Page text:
Born into a tight-knit wrestling family, Paige (Florence Pugh) and her brother Zak (Jack Lowden) are ecstatic when they get the once-in-a-lifetime opportunity to try out for the WWE. But Paige’s journey pushes her to dig deep – and prove to the world that what makes her different is the very thing that can make her a star.
Saraya-Jade Bevis – Paige, to her fans – is now hailed as one of the world’s most famous WWE champions. Back in 2011, though, she was just plain old Raya Knight (Florence Pugh), a teenage misfit who spent her days hanging out with her fellow “freaks”, and her nights fighting with her family.
And, naturally, this is the Raya which the whip-smart and laugh-out-loud funny Fighting With My Family (directed by Stephen Merchant, produced by Dwayne ‘The Rock’ Johnson) focuses on.
From the very beginning of this movie, one thing is made abundantly clear: all of the Knights are outsiders. Raya’s mum Julia (Lena Headey) grew up on the streets, her brother Zak (Dunkirk standout Jack Lowden) moonlights as ‘The Zodiac’, her dad Ricky (Nick Frost) has spent time in prison for “mostly violence”, and her half-sibling Roy (James Burrows) is still in prison – again, for “mostly violence”.
On paper, they sound like the sort of people you’d do your best to avoid if you crossed their path on the streets of Norwich. But, through setting up their very own World Association of Wrestling (WAW), this close-knit family of British brawlers has found purpose – or rather, as a misty-eyed Julia and Ricky tell us repeatedly, they have found “salvation”. Together, they run a training school and teach at-risk teens how to wrestle (and, somewhat amazingly, Fighting With My Family’s portrayal of Zak teaching a blind teenager to wrestle is true; the real Zak did impressively develop a system to teach a blind boy how to move in the ring and to wrestle by using sound and touch).
Naturally, it is Zak who is seen as the family’s champion. In his hometown, he is the wrestler that the locals pay to see – and it is he who puts Raya through her paces in the ring. But, when the siblings are offered an once-in-a-lifetime opportunity to try out for WWE, it is Raya, not Zak, who catches the eye of talent scout Hutch Morgan (Vince Vaughn). And so the tight-knit family comes unravelled as Raya heads off to face the cutthroat world of professional wrestling alone, while a shattered Zak wrestles with the fact that he will spend the rest of his life in his baby sister’s shadow.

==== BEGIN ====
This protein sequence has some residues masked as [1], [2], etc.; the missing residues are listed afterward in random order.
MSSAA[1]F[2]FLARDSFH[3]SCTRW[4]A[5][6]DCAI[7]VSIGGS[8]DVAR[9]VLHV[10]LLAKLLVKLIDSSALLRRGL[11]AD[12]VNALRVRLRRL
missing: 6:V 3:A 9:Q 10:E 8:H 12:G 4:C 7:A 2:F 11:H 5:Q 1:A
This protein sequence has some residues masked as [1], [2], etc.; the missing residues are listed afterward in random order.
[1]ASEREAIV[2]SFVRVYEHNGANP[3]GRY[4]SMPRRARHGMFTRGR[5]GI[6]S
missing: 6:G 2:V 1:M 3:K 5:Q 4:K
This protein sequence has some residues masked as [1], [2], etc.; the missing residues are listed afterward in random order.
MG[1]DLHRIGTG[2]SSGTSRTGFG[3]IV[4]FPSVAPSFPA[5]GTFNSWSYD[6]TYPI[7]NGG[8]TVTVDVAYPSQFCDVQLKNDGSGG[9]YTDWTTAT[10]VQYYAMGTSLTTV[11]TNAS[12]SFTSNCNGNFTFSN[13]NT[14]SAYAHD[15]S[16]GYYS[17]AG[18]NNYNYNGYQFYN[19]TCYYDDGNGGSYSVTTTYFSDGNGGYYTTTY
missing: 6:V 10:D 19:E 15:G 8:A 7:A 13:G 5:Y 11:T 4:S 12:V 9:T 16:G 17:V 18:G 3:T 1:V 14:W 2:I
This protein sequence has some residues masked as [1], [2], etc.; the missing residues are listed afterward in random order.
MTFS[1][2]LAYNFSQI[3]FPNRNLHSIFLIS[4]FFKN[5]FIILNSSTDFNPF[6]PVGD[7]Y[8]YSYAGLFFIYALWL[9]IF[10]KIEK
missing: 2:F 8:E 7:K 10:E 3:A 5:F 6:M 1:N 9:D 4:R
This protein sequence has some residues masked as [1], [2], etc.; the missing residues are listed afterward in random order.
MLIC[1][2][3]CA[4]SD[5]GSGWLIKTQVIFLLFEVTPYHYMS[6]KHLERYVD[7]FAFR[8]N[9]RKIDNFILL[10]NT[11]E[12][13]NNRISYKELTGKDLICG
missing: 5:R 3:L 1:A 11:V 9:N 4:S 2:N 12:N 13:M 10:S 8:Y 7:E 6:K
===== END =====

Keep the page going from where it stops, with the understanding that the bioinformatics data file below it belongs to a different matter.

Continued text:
This, of course, is where things get really interesting. Raya – a goth with a thick Norwich accent – feels completely out of her depth alongside her tanned blonde American ‘girl next door’ counterparts. She sits by herself at lunch, spends every single night alone in her bedroom, and fights back tears every time she sees the other women whispering together behind her back. But, just as soon as we think we’ve got these bullies sussed, the film deftly pulls the rug out from under our feet and skewers that classic Mean Girls trope of beautiful women instinctively hating on other women. Which means that we, just like the on-screen Raya, are forced to confront our own prejudices about these ‘bitchy wannabe models’.
There is, after all, more than one way to judge a book by its cover. And, more pertinently, there is more than one way to be a bully.
Of course, there’s no denying that Fighting With My Family is an origin story. But, while even the most casual of WWE fans will know the broad strokes of Raya’s career, the film’s pacey script and stellar cast are more than enough to keep clichés at bay.
And then, of course, there’s those brilliantly choreographed fight scenes, all of which will have you clinging to the armrests of your cinema seat. Merchant actually sent Pugh and Lowden to train as wrestlers at the WWE Performance Center in Orlando, Florida, to keep things looking as realistic as possible. As such, the actors perform most of their own stunts: however, it’s worth noting that Tessa Blanchard, a pro-wrestler and the daughter of wrestling legend Tully Blanchard, was the stuntwoman who performed Paige’s more challenging wrestling moves.
Dwayne ‘The Rock’ Johnson, as you may have guessed from the posters, doesn’t just produce Fighting With My Family: he plays himself in it, too. Since he also comes from a family of pro-wrestlers, Johnson took a special interest in Raya and would check up on her from time to time after she signed with WWE, which goes some way towards explaining that hilarious scene in which Zak and Saraya meet The Rock backstage before their tryout.
Johnson’s role in the film, though, is fleeting. Because, in Fighting With My Family, it is Pugh who is the true star. This exciting young actress has all the raw charisma, strength and energy of the real-life Paige, but expertly employs all of her skills to exposes the vulnerable young woman behind the gloss.
She is, to quote the Knight family, “d*ck me dead, bury me pregnant” brilliant – and her performance will inspire any woman watching to throw caution to the wind and follow her dreams, however impossible they may seem.
Images: Robert Viglasky / Metro Goldwyn Mayer Pictures
Kayleigh Dray is editor of Stylist.co.uk, where she chases after rogue apostrophes and specialises in films, comic books, feminism and television. On a weekend, you can usually find her drinking copious amounts of tea and playing boardgames with her friends.
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